The main theme for MIND is mental health. Finding happiness and mental stability in a world full of socially constructed expectations. Being different and having one’s own unique views and preferences on society and its dwellers. Work and money, being a part of a machine. 

“Most of the EP was written in the pandemic on the internet or right before in NYC. It was recorded alongside Johnny Schenke from the band P.E. at Diamond City Studios in Greenpoint, Brooklyn. It was printed live off the floor wearing masks, with minimal overdubs. We got weird with instrumentation too, using a number of synths, drum machines and even household objects to build up the layers of each song.”

MIND‘s frenetic and uneasy title track “Mind,” features wobbling atmospheric synths, angular and percussive blasts of guitar, a driving motorik-like groove, relentless, metronomic-like four-on-the-four, paired with Bushell’s sultry delivered lyrics on the tenuous hold on reality in the unending grind that sonically brings Gang of Four to mind.

Directed by Stephen Mondics and Devan Davies-Wood, the frenetic and turbulently edited, accompanying video for “Mind” follows a man’s tenuous hold on reality while being a cog in a relentless, profit-making machine.

“‘Mind’ is a uniquely dynamic song,” the video’s directors say in press notes. “We knew the video had to match the song’s frenetic energy in the visuals and pacing, and we wanted to incorporate a narrative based on the themes presented. The visual textures felt right for the song, as they both breathe and feel organic in ways that complement each other so well. The edit matches the pacing of the song perfectly, reinforcing its turbulent nature.”

New Video: Montreal’s Choses Sauvages Takes You on a Late Night “The Matrix”-like tour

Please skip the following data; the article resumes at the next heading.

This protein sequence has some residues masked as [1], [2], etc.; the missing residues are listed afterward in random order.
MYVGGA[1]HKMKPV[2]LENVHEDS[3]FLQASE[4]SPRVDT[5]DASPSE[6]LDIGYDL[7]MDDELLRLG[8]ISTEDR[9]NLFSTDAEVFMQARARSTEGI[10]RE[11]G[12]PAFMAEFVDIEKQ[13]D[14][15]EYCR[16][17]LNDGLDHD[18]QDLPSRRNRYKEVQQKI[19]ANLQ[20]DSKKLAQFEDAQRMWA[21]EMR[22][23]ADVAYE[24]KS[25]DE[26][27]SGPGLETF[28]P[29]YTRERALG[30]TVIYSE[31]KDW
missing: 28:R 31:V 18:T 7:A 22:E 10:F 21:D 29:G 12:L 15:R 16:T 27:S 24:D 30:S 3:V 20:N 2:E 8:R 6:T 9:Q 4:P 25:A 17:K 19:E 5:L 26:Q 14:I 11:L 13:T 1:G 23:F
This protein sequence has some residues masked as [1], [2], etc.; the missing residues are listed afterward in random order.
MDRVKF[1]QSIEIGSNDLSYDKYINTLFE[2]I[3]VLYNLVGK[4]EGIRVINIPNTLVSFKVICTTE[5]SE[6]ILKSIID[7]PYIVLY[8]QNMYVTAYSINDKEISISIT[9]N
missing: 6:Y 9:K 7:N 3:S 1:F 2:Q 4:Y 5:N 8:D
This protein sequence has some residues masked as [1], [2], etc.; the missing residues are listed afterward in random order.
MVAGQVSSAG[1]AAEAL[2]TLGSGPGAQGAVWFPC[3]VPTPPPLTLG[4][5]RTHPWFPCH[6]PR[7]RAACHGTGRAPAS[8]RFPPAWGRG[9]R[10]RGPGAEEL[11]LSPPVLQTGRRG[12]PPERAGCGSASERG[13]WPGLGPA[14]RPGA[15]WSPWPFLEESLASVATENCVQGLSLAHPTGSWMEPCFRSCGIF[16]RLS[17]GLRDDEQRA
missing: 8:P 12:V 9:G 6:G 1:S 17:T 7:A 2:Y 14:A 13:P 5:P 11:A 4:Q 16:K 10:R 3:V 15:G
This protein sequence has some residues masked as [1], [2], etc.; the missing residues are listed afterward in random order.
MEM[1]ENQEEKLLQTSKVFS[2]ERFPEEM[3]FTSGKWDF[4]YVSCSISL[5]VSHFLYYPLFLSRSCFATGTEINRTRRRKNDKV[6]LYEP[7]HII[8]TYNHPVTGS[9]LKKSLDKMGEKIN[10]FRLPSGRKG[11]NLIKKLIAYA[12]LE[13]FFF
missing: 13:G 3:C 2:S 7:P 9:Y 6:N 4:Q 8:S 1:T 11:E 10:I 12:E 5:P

With the release of their Emmanuel Ethier-produced 2018 self-titled, full-length debut, the Montreal dance punk outfit Choses SauvagesTotalement Sublime‘s Marc-Antoine Barbier (guitar), Theirry Malépart (keys), Tony Bélisle (keys), Philippe Gauthier-Boudreau (drums) and Félix Bélisle (vocals, bass) — quickly exploded both locally and across Québec: the album was released to widespread critical applause across the province. Their self-titled album received a Félix Award nomination Alternative Album of the Year at the 2019 Association Québécoise de l’industrie du disque, du spectacle et de la video (ADISQ) and a Félix Award for the Indie Rock Album of the Year. The album also topped the Independent Radio Charts across the province.

The band, along with their friend Foreign Diplomats‘ Charles Primeau (bass), who joins the band live, supported their self-titled debut during 2019 with a relentless tour schedule seemingly playing every joint and every festival stage across the province, developing a reputation for an explosive live show. Adding to a growing profile, the rising Montreal outfit went on tour with acclaimed act Half Moon Run.

Choses Sauvages’ highly-anticipated sophomore album, Choses Sauvages II is slated for an October 15, 2021 release through Audiogram. Sonically, the album finds the rising French Canadian outfit boldly pushing their sound towards more electronic and nu-disco influences, like L’Imperatice and Lindstrøm while still drawing from their love of funk, Bowie and Bee Gees. Interestingly, as a result, the album’s material finds the members of Choses Sauvages balancing a rigorous and meticulous songwriting approach with a long-held rebellious spirit.

Choses Sauvages II‘s third and latest single “Chambre d’écho” is a slinky Duran Duran meets Talking Heads banger centered around squiggling Nile Rodgers-like guitar, handclaps, a sinuous bass line, glistening synths, propulsive four-on-the-floor and an enormous, arena rock friendly hook. It’s the sort of song that will make you long for strobe-lit dance floors and sweaty clubs dancing the night — and your concerns — away.

Directed by Léa Dumoulin, the recently released video is heavily indebted to 1999’s The Matrix: we see the members of the band sending mysterious light-based signals to the video’s protagonist, as everyone travels to abandoned buildings and clandestine, late night, sweaty raves.